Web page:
Creating new nesting sites for terns

Creating new nesting sites for terns

© Ian Cameron-Reid

Along the Solent coastline we are lucky to have common, little and Sandwich terns breeding regularly and even nesting roseate terns on occasion.

In recent years, however, these birds have been hit by a devastating combination of lost habitat, disturbance, lack of food and increased threats from predators. But with a little ingenuity, hard work and determination we are starting to reverse their sharp decline.

Little tern in flight

© Trevor Codlin

The trouble for terns

The problem begins with terns’ preferred choice of habitat. Terns like to nest on bare shingle or sand, creating scrapes in the stones to lay eggs that are camouflaged to look like pebbles. For most birds this habitat will be found on the coast but common terns will also nest inland.

The good news is that the Solent coast has lots of shingle beaches, but the bad news is that they are very popular with people too — this forces the terns to find somewhere else to settle.

What’s more, our shingle beaches are being squeezed by rising sea levels on one side and growing coastal development on the other. Shingle islands would be ideal nesting habitats, safer from predators like foxes and less visited by people.

Unfortunately shingle islands are in short supply and therefore much sought after by other species, most recently by gulls displaced from nearby saltmarshes flooded by high tides. In some years tidal surges have even overtopped the shingle islands, flooding the tern nests.

A changing environment

To make matters worse noisy gull colonies attract the attention of predators; foxes will swim out on the promise of a good meal, putting the terns that nest among the gulls at risk.

A further problem is a lack of food. All terns eat fish, but these need to be of the right size, especially for small chicks, and abundant enough that they can feed a growing family. Changes in climate are influencing both the numbers and types of fish living in the Solent, compounded by other factors such as pollution and human fishing activity.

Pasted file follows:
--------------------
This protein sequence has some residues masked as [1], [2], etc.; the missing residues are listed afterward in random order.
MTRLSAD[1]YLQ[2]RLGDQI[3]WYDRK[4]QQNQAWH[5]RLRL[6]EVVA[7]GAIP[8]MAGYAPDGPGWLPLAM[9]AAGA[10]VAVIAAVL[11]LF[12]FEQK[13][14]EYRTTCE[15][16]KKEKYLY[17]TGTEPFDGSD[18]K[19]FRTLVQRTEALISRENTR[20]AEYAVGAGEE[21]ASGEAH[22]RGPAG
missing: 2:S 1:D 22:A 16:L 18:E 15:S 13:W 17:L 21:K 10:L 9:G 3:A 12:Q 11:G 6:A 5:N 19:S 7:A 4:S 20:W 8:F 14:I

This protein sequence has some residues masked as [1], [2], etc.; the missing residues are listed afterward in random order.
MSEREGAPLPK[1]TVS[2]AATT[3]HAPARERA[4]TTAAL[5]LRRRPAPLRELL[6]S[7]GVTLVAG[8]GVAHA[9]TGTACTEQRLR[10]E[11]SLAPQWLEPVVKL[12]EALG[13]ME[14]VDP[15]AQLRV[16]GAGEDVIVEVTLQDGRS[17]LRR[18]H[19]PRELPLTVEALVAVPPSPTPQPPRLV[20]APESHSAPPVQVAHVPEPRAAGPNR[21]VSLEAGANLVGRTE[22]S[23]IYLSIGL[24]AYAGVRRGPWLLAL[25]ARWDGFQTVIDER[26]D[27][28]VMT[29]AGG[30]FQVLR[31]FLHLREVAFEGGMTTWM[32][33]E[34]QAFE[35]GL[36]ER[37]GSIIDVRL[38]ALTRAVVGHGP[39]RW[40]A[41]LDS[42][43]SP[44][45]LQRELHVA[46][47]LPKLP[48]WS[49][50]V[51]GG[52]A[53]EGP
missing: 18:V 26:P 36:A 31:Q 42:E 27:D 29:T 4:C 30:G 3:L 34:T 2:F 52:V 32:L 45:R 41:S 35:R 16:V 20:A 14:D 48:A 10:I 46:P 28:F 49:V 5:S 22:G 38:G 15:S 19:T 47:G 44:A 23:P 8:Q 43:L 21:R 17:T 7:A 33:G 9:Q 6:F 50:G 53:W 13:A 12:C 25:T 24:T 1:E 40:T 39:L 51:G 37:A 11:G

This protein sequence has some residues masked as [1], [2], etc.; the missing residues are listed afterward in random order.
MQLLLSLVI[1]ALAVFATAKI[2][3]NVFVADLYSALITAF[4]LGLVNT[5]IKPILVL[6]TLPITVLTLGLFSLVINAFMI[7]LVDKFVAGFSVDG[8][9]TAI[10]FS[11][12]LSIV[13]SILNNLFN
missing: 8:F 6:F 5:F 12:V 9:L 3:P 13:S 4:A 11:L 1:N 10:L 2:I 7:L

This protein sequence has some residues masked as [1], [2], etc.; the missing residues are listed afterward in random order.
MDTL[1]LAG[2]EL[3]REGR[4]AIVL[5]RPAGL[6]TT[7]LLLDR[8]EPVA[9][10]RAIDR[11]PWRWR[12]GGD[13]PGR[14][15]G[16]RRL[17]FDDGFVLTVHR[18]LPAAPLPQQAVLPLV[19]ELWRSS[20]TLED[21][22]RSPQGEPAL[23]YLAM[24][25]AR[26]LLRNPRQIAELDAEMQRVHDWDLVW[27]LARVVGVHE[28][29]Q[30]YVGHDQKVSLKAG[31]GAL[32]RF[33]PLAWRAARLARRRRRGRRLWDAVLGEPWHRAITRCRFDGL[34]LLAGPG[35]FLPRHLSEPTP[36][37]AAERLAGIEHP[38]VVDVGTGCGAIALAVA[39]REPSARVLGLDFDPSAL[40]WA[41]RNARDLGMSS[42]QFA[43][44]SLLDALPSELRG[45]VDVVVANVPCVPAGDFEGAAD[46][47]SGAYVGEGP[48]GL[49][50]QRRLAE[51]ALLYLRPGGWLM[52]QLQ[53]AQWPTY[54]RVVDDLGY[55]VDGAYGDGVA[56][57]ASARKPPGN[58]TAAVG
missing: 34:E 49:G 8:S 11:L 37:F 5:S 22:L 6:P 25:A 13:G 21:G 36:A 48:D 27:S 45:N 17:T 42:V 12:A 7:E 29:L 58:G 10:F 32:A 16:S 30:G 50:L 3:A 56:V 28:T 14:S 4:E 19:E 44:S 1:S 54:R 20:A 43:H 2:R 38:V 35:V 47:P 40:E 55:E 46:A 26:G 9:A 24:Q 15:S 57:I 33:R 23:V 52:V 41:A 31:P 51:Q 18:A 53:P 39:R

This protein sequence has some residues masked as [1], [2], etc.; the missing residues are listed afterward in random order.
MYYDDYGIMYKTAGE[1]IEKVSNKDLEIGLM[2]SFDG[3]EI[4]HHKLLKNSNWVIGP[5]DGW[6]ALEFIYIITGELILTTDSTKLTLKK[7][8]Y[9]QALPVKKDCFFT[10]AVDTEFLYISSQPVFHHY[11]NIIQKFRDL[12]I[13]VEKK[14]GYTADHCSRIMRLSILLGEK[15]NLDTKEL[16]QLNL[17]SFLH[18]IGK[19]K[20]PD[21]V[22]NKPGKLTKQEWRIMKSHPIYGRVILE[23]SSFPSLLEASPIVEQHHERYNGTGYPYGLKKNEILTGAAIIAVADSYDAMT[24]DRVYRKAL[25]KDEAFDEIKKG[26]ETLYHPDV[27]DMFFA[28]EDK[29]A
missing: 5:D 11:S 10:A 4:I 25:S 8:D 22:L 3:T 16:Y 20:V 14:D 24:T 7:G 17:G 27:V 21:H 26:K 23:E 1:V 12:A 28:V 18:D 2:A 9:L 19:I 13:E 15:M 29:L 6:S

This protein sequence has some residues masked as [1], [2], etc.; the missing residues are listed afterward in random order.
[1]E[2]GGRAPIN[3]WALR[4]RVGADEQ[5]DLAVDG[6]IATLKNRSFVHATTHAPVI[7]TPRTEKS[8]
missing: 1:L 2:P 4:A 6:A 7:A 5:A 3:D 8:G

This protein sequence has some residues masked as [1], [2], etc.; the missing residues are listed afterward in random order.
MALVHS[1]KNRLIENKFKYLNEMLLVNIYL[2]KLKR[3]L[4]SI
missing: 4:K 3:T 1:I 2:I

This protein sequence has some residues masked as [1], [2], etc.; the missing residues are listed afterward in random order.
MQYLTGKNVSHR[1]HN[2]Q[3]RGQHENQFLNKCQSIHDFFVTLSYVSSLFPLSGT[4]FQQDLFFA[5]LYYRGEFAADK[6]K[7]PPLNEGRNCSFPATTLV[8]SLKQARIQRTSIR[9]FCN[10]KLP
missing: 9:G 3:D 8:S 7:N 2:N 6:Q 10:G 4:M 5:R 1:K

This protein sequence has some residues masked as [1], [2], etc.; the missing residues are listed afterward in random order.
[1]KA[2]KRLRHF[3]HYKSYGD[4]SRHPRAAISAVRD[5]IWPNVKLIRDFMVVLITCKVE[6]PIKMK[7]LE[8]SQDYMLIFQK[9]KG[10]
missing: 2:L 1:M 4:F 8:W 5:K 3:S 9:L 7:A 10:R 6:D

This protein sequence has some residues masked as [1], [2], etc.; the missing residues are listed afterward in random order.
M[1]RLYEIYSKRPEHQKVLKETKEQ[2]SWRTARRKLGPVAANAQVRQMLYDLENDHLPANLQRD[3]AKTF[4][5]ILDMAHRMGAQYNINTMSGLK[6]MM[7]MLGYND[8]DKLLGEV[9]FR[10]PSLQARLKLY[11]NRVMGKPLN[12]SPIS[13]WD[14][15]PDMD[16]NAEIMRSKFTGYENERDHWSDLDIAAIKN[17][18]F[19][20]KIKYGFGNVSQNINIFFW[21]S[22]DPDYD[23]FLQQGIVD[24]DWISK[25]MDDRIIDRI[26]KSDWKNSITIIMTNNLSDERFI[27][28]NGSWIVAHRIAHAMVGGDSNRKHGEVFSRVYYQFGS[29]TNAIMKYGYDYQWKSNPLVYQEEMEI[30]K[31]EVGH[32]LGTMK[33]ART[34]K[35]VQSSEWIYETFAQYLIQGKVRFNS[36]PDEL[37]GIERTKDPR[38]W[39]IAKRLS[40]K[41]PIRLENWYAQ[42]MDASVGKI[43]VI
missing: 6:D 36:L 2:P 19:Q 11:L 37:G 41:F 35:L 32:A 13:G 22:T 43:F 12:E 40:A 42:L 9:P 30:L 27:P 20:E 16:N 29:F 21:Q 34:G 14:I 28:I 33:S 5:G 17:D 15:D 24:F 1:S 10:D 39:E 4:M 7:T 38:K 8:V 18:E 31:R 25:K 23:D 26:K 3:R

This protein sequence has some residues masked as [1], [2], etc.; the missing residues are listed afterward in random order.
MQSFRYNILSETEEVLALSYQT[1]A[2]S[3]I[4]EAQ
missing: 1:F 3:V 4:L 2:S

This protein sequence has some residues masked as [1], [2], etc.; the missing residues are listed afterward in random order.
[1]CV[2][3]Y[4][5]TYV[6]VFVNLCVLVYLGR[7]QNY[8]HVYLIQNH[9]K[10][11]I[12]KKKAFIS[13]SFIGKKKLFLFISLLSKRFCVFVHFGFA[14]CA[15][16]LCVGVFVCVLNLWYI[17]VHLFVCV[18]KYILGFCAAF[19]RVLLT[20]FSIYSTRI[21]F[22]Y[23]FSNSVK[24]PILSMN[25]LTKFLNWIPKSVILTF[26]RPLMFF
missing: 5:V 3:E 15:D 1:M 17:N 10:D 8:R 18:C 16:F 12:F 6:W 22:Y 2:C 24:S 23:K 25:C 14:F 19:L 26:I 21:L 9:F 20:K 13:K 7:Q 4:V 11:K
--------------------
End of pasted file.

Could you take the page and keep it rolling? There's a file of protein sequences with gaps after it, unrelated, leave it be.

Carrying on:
Little tern with fish

© Jason Crook

A raft of hope

Who would have imagined that an artificial raft would have such an effect on tern numbers and, even more so, a fake tern sat atop the platform? But that is exactly what has happened.

Around ten years ago we installed the first of our purpose-built nesting rafts at Blashford Lakes nature reserve near Ringwood. The raft was topped with shingle, replicating the conditions found on our local shores.

Preparing tern rafts at Blashford Lakes nature reserve

It proved to be a success. In 2008 the first pair of common terns to use the raft raised three young. A grant from Hampshire Ornithological Society then enabled us to increase the number and quality of the rafts and by 2017 the number of nesting pairs at Blashford had risen to 39! Nesting success has been very high with usually more than two chicks fledged per nest — over twice the national average fledging rate.

At other sites we have even added decoy terns to the rafts. Terns are sociable and nest in colonies so if they see other terns (even fake ones) nesting happily, they will be attracted to the same area.

Decoy tern model

Tern-ing the tide

Supported by a dedicated team of volunteers, we have worked with organisations across the Solent to give terns a fighting chance:

  • At Farlington Marshes near Portsmouth we have erected raised pontoons within the larger water bodies to create stable islands. Fox-proofing some of the smaller islands at the reserve has also helped.
  • Some of our most promising work has been on our Pewit Island nature reserve in Portsmouth Harbour. Once home to a thriving black-headed gull colony and quite likely terns too, it was reduced to nothing in the 1800s due to egg collectors. Staff and volunteers have removed scrub and added a large quantity of shingle to improve the habitat for nesting birds. We hope it will provide a safe and reliable spot for a colony to establish.
  • With the help of Southern Water we recently floated a raft on a lagoon at Budds Farm Sewage Facility just west of our Southmoor nature reserve in Havant. Protected from the tides and wind, it is potentially a safe place for the birds to establish.
  • At the Oyster Beds on Hayling Island, Wildlife Trust staff and volunteers helped launch the very successful RSPB raft.
  • On the coast at Lymington and Keyhaven we have teamed up with Hampshire County Council, Lymington Harbour Commissioners and the RSPB EU LIFE terns project to make a concerted effort to increase the available habitat and introduce wardening of nesting areas.

We would like to thank to our brilliant volunteers and our partner organisations that made this conservation work possible.

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